At present,care work in Asia – and indeed globally – is unrecognized and undervalued. In the future, care workers are expected to face even more vulnerability, despite the predicted rise indemand due to demographic changes in the region. With 75 percent of paid and 80 percent of unpaid care worker being performed by women in Asia, urgent policy action is needed to safeguard their economic, social and psychological well-being.
The care economy is not untouched by technological and digital innovations and disruptions. But for now, it is welfare policies, such as childcare, health care and parental leave, as well as the pressure for many to migrate and, importantly, existing social norms that determine the value of paid and unpaid care work. If attitudes towards the gender division of care work are not changing and women’s caring roles in families critically reflected upon, the value and recognition of paid and unpaid care work is unlikely to increase. Particularly in low-income countries, women shoulder a large amount of unpaid care work and are more likely to engage in low-wage and informal employment.
Demographic developments in the region are straining the insufficiently established care services and demand urgent social welfare policy responses. East Asian societies face both falling birth rates and increases in life expectancy. The subsequent effects of labour shortages and a rising demand for elderly as well as general health care do not only affect individual nations. Regional supply and demand mechanisms as well as the lack of government investments in social services in some countries have led to an increase in the migration of care workers across the region.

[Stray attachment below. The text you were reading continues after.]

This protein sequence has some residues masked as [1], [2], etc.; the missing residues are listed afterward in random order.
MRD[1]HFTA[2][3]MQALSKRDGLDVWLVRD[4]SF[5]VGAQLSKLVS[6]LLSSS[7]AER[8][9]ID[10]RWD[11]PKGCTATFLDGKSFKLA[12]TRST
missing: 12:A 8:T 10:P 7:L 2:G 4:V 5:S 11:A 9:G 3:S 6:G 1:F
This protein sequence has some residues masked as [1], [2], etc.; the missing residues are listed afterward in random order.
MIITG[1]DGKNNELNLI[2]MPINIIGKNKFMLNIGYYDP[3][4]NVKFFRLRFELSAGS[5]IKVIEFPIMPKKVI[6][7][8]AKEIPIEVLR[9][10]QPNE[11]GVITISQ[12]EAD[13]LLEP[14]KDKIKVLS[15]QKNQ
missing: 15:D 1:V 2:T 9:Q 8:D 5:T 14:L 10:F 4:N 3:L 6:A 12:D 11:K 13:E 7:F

Who gives and who receives care should not depend on people’s wealth or sex. Instead, care should be readily available to all people, and care work should be recognized as decent work for all women and men.
In its 2020 report, Oxfam established that public social welfare systems are the most effective way to take on inequalities because they help to reduce and redistribute care burdens.
As part of the regional FES project Women and the Future of Work in Asia, the study by Anna Julia Fiedler explores welfare and care policies in Asia and looks into recommendations that include women’s perspectives and lead to a future for all and decent work in the care economy.
Bringing together the work of our offices in the region, we provide you with the latest news on current debates, insightful research and innovative visual outputs on the future of work, geopolitics, gender justice, and social-ecological transformation.
The country’s most vulnerable are stuck between a rock and a hard place. More
An interview on empowering women in Pakistan’s local politics with Shad Begum. More